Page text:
@testset "Disassembler tests" begin

@testset "Without operands" begin
@test disassemble(901) == "INP"
@test disassemble(902) == "OUT"
@test disassemble(000) == "HLT"

@testset "With operands" begin
@test disassemble(105) == "ADD 5"
@test disassemble(112) == "ADD 12"
@test disassemble(243) == "SUB 43"
@test disassemble(399) == "STA 99"
@test disassemble(510) == "LDA 10"
@test disassemble(600) == "BRA 0"
@test disassemble(645) == "BRA 45"
@test disassemble(782) == "BRZ 82"

I have have defined test sets for each major component. So e.g. the assembler, disassembler and simulator are all represented by a different test set. Each of these test sets have sub test sets which test aspects of that component.

Thus a Julia @testset corresponds to both a test function as well as a test class, and a test suite.

What to Put in a Test Set

There are a lot of different ideas of what should be in a unit test. Many swear by to having only one specific thing being tested per test. The Julia convention for test sets is that each test set has a collection of related tests. This is best understood by simply looking at real world tests found in the Julia standard library.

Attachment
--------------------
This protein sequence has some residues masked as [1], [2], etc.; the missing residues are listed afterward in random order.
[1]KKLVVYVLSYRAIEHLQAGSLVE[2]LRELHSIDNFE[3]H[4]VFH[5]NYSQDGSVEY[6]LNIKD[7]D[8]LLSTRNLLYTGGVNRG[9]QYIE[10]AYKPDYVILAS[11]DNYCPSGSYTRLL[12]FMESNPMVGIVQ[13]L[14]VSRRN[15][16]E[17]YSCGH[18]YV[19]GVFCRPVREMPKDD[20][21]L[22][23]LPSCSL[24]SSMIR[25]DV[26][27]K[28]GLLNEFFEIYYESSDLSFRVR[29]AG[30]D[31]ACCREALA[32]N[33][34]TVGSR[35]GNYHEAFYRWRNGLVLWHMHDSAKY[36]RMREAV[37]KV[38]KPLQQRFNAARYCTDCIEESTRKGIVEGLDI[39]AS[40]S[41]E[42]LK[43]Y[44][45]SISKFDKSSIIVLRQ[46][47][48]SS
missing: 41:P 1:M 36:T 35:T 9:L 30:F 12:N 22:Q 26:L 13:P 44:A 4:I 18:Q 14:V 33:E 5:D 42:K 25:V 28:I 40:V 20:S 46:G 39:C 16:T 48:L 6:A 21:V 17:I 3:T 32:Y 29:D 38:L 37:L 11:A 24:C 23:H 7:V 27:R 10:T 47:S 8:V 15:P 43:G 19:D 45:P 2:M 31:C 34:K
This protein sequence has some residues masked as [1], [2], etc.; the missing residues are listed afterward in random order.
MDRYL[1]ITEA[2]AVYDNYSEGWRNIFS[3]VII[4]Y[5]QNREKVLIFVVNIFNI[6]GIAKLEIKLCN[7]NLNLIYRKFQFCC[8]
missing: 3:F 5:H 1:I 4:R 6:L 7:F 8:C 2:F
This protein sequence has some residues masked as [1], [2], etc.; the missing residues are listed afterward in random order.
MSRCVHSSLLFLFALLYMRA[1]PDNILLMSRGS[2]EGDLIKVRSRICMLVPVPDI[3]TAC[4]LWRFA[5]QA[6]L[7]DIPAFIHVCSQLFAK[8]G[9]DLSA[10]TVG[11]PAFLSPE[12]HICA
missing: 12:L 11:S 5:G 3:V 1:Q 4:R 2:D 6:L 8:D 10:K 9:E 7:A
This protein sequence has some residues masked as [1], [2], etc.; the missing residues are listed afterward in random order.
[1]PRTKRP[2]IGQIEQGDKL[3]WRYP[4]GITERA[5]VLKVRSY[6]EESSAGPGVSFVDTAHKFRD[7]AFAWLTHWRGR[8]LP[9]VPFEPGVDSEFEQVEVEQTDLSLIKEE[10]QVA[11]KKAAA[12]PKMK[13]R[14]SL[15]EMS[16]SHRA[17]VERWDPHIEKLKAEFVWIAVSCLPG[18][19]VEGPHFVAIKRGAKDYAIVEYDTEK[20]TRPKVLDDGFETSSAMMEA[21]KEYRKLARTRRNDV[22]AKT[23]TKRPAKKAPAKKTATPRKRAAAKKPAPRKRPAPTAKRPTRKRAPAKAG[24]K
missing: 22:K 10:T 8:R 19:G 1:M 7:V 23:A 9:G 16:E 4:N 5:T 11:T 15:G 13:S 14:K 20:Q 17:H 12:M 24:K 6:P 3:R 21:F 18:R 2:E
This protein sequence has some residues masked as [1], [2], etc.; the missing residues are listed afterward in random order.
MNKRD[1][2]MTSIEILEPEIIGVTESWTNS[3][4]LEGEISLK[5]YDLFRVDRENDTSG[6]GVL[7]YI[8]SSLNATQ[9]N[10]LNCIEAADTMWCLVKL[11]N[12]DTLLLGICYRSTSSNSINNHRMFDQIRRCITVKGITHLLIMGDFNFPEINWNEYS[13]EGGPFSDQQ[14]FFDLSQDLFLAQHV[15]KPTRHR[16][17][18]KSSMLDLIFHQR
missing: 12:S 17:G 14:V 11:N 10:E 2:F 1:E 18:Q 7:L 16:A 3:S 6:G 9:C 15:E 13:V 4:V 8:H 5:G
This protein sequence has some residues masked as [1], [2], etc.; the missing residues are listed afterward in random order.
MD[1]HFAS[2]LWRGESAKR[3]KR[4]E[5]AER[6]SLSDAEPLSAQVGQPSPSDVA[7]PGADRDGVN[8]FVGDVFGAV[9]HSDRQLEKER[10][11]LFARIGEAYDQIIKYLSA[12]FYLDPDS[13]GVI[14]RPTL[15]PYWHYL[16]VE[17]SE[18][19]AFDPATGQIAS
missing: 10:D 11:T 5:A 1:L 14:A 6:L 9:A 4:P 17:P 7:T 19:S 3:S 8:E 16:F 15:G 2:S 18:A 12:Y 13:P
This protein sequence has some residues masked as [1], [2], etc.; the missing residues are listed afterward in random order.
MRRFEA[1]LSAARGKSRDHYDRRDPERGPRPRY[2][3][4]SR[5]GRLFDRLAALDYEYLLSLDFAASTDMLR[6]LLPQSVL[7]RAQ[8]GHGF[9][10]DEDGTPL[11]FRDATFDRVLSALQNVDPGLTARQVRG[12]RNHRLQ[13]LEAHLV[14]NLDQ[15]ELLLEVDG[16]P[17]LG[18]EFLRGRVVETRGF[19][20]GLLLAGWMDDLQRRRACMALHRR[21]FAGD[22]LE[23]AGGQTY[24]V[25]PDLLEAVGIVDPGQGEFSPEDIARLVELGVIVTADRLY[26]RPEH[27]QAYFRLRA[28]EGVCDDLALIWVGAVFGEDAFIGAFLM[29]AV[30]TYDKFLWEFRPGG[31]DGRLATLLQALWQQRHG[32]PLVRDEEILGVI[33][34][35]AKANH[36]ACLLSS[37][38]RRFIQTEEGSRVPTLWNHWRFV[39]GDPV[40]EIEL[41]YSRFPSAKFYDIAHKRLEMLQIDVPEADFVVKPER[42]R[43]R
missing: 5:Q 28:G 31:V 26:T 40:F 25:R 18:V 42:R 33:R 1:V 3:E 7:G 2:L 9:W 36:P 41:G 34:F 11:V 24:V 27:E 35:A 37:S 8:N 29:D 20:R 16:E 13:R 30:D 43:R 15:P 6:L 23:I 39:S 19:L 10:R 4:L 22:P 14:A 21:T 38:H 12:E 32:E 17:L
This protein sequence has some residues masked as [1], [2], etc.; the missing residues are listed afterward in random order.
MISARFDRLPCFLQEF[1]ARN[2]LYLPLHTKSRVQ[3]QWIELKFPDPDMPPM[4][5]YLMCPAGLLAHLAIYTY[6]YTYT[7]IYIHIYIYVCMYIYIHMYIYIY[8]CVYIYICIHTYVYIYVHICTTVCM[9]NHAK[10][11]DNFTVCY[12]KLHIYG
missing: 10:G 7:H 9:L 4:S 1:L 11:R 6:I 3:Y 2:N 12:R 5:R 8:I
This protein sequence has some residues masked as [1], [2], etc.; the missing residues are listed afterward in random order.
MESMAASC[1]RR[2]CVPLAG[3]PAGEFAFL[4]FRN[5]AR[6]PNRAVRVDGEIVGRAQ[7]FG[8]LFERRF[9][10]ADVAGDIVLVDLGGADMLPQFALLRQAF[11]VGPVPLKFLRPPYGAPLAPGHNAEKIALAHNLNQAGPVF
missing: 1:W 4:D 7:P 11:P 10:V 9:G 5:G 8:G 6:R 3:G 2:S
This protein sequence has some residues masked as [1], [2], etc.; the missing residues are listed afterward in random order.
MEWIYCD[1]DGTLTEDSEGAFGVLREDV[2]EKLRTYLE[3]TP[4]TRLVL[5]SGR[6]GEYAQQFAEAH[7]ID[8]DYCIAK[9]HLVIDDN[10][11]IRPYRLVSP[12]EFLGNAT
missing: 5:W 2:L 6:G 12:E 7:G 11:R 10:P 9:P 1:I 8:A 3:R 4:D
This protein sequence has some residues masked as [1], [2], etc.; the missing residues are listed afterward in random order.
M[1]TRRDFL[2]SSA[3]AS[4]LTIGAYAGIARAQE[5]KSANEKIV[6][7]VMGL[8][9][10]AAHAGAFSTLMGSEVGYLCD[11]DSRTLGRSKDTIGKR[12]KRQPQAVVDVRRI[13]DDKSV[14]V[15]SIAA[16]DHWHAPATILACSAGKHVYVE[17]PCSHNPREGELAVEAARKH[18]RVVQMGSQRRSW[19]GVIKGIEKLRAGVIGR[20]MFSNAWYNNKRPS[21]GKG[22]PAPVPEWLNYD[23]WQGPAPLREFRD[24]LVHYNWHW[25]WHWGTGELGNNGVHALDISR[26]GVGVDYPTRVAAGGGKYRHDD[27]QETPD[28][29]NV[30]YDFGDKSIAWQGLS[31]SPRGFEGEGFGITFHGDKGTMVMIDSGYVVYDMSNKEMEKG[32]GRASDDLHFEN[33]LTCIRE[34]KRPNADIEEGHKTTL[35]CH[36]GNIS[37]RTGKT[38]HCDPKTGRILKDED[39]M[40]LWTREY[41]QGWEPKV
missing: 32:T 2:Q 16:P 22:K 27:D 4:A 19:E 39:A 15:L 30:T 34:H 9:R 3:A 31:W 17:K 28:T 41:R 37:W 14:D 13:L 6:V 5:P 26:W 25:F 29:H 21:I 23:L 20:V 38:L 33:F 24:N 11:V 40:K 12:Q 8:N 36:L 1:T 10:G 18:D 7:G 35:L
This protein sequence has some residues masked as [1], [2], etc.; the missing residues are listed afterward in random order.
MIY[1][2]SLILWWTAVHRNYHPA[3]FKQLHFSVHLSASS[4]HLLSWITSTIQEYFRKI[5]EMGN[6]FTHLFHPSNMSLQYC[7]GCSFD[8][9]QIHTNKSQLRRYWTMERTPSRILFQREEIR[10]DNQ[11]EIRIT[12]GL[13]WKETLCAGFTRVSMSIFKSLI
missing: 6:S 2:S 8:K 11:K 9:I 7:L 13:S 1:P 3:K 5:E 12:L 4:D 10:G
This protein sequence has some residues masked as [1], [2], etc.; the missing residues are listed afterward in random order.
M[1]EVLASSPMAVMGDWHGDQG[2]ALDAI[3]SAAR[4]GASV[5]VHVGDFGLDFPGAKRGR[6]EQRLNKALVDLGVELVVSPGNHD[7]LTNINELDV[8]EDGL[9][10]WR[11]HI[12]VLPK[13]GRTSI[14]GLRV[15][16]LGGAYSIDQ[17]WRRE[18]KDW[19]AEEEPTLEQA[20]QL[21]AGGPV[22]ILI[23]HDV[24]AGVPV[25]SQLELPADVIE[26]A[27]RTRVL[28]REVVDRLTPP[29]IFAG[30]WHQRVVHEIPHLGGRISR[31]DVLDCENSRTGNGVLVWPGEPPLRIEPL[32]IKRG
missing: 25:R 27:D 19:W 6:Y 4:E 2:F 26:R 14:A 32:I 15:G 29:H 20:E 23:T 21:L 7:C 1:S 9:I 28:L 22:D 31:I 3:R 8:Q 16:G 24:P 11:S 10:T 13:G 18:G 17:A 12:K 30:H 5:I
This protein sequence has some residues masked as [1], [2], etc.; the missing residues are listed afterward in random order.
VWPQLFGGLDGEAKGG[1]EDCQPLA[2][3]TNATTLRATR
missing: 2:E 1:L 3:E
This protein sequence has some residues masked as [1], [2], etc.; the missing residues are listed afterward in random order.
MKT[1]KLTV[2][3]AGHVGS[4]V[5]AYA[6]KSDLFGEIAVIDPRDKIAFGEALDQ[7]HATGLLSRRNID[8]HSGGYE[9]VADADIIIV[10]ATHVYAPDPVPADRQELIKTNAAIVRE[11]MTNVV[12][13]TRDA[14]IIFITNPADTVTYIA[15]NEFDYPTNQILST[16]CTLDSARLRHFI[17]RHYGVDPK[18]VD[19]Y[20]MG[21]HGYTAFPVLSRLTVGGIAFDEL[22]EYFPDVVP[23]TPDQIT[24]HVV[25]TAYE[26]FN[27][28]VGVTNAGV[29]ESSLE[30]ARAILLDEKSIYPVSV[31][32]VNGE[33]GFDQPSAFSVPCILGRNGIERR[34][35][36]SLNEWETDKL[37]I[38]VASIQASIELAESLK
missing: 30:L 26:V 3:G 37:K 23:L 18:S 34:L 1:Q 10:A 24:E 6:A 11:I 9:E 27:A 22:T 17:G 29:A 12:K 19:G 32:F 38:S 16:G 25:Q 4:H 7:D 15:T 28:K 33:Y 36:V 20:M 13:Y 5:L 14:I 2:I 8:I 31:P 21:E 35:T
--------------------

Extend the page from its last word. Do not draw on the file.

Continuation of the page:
The test sets I show as examples here will be shortened a bit by me as there is not particular value in showing the full length of each test.

# Julia: abstractarray.jl tests

A = rand(5,4,3)
@testset "Bounds checking" begin
@test checkbounds(Bool, A, 1, 1, 1) == true
@test checkbounds(Bool, A, 5, 4, 3) == true
@test checkbounds(Bool, A, 0, 1, 1) == false
@test checkbounds(Bool, A, 1, 0, 1) == false
@test checkbounds(Bool, A, 1, 1, 0) == false

@testset "vector indices" begin
@test checkbounds(Bool, A, 1:5, 1:4, 1:3) == true
@test checkbounds(Bool, A, 0:5, 1:4, 1:3) == false
@test checkbounds(Bool, A, 1:5, 0:4, 1:3) == false
@test checkbounds(Bool, A, 1:5, 1:4, 0:3) == false

You can see here that tests defined for abstractarray.jl are made so that each test set check a number of related things. Also there are no fixtures. We simply put e.g. the array being tested on called A outside the test sets. That makes it available in every test.

Let us do another example by looking at the test for individual character represented by the Char type.

# Julia: char.jl tests
@testset "basic properties" begin

@test typemin(Char) == Char(0)
@test ndims(Char) == 0
@test getindex('a', 1) == 'a'
@test_throws BoundsError getindex('a', 2)
# This is current behavior, but it seems questionable
@test getindex('a', 1, 1, 1) == 'a'
@test_throws BoundsError getindex('a', 1, 1, 2)

@test 'b' + 1 == 'c'
@test typeof('b' + 1) == Char
@test 1 + 'b' == 'c'
@test typeof(1 + 'b') == Char
@test 'b' - 1 == 'a'
@test typeof('b' - 1) == Char

@test widen('a') === 'a'
# just check this works
@test_throws Base.CodePointError Base.code_point_err(UInt32(1))

@testset "issue #14573" begin
array = ['a', 'b', 'c'] + [1, 2, 3]
@test array == ['b', 'd', 'f']
@test eltype(array) == Char

array = [1, 2, 3] + ['a', 'b', 'c']
@test array == ['b', 'd', 'f']
@test eltype(array) == Char

array = ['a', 'b', 'c'] - [0, 1, 2]